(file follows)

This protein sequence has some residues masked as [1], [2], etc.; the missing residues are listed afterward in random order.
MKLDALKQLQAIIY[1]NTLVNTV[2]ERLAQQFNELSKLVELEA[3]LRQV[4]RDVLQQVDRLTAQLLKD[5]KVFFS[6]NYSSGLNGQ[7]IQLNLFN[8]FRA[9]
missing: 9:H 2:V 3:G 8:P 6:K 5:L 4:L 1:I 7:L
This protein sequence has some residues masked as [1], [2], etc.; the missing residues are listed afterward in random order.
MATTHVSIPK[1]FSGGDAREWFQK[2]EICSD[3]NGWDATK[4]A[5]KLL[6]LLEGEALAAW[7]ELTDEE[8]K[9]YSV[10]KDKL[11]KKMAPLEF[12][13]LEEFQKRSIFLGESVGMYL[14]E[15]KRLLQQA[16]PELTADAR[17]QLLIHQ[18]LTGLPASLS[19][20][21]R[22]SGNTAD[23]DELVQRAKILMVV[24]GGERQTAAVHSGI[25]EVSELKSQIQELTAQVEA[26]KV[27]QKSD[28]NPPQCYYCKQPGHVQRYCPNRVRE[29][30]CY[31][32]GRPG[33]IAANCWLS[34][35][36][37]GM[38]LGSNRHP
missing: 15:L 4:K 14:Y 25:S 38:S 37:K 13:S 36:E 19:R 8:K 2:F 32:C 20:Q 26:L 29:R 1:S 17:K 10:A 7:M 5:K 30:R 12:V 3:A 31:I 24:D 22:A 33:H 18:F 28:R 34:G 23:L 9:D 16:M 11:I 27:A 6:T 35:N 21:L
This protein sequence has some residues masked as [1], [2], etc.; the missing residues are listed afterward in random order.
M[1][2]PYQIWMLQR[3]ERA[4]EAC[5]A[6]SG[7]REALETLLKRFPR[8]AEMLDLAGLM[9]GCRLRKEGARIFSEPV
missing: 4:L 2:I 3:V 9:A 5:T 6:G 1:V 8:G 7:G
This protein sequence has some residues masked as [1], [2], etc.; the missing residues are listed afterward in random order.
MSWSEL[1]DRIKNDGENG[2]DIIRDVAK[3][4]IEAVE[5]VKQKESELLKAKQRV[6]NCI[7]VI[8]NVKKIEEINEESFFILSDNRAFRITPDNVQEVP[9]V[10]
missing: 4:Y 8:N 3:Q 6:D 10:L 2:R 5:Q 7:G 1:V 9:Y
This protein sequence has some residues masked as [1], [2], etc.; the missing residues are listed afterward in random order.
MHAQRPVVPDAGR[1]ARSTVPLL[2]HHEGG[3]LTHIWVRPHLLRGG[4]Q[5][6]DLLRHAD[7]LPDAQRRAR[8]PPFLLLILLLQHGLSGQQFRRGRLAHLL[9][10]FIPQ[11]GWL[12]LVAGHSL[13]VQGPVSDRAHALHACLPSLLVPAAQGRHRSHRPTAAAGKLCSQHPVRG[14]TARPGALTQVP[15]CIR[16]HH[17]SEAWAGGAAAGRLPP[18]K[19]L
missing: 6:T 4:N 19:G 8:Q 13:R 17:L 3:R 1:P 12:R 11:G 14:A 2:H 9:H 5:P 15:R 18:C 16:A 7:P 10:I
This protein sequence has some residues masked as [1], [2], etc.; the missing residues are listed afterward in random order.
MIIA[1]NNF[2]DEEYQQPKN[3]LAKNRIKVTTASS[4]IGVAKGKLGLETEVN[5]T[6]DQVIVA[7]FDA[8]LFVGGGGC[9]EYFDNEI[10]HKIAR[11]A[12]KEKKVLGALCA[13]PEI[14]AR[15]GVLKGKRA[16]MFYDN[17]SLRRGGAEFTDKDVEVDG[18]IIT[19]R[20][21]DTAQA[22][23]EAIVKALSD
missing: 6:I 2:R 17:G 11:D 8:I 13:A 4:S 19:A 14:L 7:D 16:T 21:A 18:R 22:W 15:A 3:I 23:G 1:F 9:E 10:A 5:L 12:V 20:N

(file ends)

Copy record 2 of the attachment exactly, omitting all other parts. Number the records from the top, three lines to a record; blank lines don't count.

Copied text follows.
This protein sequence has some residues masked as [1], [2], etc.; the missing residues are listed afterward in random order.
MATTHVSIPK[1]FSGGDAREWFQK[2]EICSD[3]NGWDATK[4]A[5]KLL[6]LLEGEALAAW[7]ELTDEE[8]K[9]YSV[10]KDKL[11]KKMAPLEF[12][13]LEEFQKRSIFLGESVGMYL[14]E[15]KRLLQQA[16]PELTADAR[17]QLLIHQ[18]LTGLPASLS[19][20][21]R[22]SGNTAD[23]DELVQRAKILMVV[24]GGERQTAAVHSGI[25]EVSELKSQIQELTAQVEA[26]KV[27]QKSD[28]NPPQCYYCKQPGHVQRYCPNRVRE[29][30]CY[31][32]GRPG[33]IAANCWLS[34][35][36][37]GM[38]LGSNRHP
missing: 15:L 4:K 14:Y 25:S 38:S 37:K 13:S 36:E 19:R 8:K 2:F 32:C 20:Q 26:L 29:R 1:S 17:K 10:A 7:M 5:K 30:R 12:V 3:A 31:I 24:D 22:A 33:H 18:F 28:R 34:G 23:L 9:D 16:M 11:I 27:A 6:T 35:N 21:L